Referring to FIGS. from 1 through 4, a vehicle motion detector 1 is shown comprised of a casing 11, a rotor 12, a rotary driven member 15, and a circuit board 16. The casing 11 is formed of two symmetrical half shells fixedly fastened together by screw bolts 112, comprising two threaded necks 111 at two distal ends onto which two screw caps are respectively threaded to secure two sleeves 21 i.e. cable jacket to the casing 11, enabling the transmission line 22 of the cable of the vehicle mileage meter 2 to be inserted through the sleeves 21 and the casing 11 (see FIG. 4). The rotor 12 is mounted in the casing 11, comprising an axial hole 121, an outside annular groove 122 around the periphery, and two bottom notches 123. The rotary driven member 15 is coaxially mounted on one end of the rotor 12 inside the casing 11, having a plurality of magnets 151 alternatively arranged around the periphery in reversed directions. The transmission line 22 of the cable of the mileage meter 2 is inserted through the axial hole 121 of the rotor 12. Two clamping plates 13 are respectively mounted in the bottom notches 123 of the rotor 12 to hold the transmission line 22. The clamping plates 13 each have a clamping portion 131 of smoothly arched cross section respectively clamped on the transmission line 22. A C-shaped clamp 14 is fastened to an outside annular groove 122 of the rotor 12 to fixedly secure the clamping plates 13, the transmission line 22. and the rotor 12 together. During running of the vehicle, the rotor 12 is rotated with the transmission line 22 of the cable of the mileage meter 2, and the rotary driven member 15 is rotated with the rotor 12. The circuit board 16 is disposed at one side of the casing 11, comprising a Hall transistor 161 adapted to act with the magnets 151 of the rotary driven member 15. The Hall transistor 161 has two opposite terminals respectively connected to a control device of the vehicle by electric wires 162. When the rotor 12 rotated, the Hall transistor 161 is induced by the magnets 151 of the rotary driven member 15, and outputs a corresponding signal to the control device of the vehicle through the electric wires 162. When the rotor 12 stopped, the Hall transistor 161 receives no signal, and outputs another corresponding signal to the control device of the vehicle.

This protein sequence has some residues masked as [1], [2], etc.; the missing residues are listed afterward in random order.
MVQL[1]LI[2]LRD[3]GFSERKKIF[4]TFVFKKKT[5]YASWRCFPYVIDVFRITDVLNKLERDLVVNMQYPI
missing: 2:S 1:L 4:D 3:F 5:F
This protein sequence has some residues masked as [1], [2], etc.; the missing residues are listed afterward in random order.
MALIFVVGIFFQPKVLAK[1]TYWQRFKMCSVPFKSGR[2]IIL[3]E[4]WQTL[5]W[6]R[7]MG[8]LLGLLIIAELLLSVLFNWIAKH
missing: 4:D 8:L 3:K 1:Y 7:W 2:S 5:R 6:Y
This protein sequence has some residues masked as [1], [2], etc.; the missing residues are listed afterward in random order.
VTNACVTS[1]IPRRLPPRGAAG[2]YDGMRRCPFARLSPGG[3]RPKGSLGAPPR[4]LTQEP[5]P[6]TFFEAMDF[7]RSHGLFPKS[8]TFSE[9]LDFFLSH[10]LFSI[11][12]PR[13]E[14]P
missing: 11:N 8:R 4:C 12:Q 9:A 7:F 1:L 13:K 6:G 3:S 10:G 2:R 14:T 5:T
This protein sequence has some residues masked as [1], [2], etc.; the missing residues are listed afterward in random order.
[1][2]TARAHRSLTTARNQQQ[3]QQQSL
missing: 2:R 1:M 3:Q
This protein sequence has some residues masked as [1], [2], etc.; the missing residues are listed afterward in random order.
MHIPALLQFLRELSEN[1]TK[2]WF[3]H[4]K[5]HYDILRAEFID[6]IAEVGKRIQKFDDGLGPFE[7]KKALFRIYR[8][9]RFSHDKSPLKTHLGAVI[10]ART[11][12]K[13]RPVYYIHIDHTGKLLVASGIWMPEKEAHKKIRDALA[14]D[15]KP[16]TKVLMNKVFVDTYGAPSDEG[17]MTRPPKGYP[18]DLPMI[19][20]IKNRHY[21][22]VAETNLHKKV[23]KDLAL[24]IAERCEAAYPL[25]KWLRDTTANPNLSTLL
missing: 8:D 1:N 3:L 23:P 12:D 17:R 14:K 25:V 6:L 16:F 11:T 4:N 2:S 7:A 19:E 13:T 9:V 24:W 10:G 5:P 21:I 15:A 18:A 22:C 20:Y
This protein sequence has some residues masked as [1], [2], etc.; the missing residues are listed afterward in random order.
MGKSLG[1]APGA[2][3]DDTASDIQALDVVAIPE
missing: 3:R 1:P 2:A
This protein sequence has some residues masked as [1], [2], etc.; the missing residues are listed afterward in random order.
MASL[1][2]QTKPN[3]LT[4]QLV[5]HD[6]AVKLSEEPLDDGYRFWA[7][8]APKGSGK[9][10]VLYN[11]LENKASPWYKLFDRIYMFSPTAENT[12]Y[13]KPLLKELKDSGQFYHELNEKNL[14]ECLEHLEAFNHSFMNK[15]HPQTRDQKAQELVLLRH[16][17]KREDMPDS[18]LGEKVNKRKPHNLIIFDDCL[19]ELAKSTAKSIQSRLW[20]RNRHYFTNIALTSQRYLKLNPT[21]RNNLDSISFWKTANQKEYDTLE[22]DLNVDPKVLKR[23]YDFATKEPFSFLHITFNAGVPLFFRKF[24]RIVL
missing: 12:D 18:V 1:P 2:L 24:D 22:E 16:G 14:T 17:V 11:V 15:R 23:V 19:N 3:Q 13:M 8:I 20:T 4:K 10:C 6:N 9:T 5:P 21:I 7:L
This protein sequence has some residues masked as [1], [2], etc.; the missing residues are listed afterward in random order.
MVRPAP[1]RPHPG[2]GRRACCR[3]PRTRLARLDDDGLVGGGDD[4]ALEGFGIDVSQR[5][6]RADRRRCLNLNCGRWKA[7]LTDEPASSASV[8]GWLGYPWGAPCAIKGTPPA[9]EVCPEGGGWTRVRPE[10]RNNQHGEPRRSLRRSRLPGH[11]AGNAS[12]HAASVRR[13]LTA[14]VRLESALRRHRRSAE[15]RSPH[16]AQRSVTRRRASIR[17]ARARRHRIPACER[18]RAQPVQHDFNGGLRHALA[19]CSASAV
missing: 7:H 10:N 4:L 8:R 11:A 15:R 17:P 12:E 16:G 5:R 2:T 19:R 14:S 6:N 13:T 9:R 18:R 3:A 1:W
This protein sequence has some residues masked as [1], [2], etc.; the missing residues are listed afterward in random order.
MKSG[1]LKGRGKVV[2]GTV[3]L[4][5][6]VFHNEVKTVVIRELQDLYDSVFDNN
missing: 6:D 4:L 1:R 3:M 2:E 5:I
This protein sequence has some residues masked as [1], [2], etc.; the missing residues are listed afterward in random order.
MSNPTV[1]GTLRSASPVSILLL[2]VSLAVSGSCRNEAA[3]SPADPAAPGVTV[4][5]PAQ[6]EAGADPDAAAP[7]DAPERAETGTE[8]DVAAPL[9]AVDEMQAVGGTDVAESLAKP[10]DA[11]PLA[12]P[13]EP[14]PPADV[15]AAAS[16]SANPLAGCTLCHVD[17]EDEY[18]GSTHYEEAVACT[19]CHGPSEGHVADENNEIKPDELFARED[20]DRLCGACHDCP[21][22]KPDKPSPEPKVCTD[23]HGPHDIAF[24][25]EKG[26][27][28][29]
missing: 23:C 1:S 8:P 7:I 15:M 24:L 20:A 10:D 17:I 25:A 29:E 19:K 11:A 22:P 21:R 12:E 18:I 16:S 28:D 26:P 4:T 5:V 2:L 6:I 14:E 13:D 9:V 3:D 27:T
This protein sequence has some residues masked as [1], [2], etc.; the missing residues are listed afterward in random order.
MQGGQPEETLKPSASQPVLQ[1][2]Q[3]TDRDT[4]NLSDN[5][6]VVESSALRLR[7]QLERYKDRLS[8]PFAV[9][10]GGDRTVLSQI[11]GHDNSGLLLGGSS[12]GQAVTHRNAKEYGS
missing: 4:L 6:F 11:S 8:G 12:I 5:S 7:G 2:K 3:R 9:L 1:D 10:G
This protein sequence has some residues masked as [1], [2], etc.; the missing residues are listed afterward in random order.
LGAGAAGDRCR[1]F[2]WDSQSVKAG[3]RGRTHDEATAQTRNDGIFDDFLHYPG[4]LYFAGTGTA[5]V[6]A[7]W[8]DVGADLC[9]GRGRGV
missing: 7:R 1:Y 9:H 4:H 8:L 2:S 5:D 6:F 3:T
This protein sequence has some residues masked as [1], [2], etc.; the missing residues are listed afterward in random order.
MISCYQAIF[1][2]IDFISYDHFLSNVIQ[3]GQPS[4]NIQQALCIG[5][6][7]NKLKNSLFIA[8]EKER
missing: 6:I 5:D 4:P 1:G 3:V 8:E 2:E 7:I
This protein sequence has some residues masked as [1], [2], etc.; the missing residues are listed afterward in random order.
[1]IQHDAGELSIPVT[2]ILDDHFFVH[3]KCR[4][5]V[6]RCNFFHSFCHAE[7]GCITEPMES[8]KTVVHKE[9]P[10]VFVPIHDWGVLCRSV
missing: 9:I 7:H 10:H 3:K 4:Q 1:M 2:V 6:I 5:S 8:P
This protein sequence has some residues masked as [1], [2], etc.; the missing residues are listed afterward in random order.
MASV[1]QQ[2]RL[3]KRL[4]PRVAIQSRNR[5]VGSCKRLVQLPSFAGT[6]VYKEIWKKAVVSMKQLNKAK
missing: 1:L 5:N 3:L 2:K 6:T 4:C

Referring to FIGS. 4, 5, 5-1, 5-2, and 5-3, the vehicle motion detector 1 can be used to control the motor-driven motorcycle stand assembly 31 of a motorcycle 3. The motor-driven motorcycle stand assembly 31 comprises a bracket 4 holding a holder 311. The holder 311 holds a motor 316. The motor 316 has a gear 315 fixedly mounted on the output shaft thereof. An axle 312 is inserted through the holder 311, having one end revolvably supported on an axle bearing (not shown) at a cap 35 at one side of the holder 311. A gear 314 is mounted on the axle 312 and meshed with the gear 315 at the output shaft of the motor 316. An actuating screw 3122 is fixedly fastened to a middle part of the axle 312. Two limit stitches 3121 are mounted in the holder 311 and spaced from the actuating screw 312 at two sides. When the engine of the motorcycle 3 started, the transmission line 22 is rotated to trigger the vehicle motion detector 1, causing the vehicle motion detector 1 to turn on the motor 316. When the motor 316 started, the actuating screw 3122 is turned with the axle 312 to touch one limit switch 3121, thereby causing the motorcycle stand 313 to be lifted from the operative position to the non-operative position. An arm 34 is provided having one end fixedly fastened to one end of the axle 312 and an opposite end connected to a side rod on the middle of the motorcycle stand 313 through a tensile spring 33. When the motorcycle 3 stopped, the circuit board 16 of the vehicle motion detector 1 starts the motor 316 to turn the axle 312 in one direction, thereby causing the arm 34 to be rotated with the axle 312 to pull the motorcycle stand 313 from the non-operative position to the operative position to support the motorcycle 3 on the ground. After the motorcycle stand 313 has been lowered from the non-operative position to the operative position, the actuating screw 3122 triggers the other limit switch 3121 to cut off power supply from the motor 316. Further, a bushing 32 is sleeved onto the axle 312 and mounted in a pivot hole 3131 at one end of the motorcycle stand 313, for enabling the motorcycle stand 313 to be turned about the bushing 32 between the operative position and the non-operative position.

FIGS. 6 and 7 show an alternate form of the vehicle motion detector 1. According to this alternate form, a circuit board 17 is disposed at one side of the casing 11 instead of the aforesaid circuit board 16. The circuit 17 comprises a solenoid switch 171 adapted to act with the magnets 151 of the rotary driven member 15. When the rotary driven member 15 rotated, the solenoid switch 171 is induced to output a corresponding signal.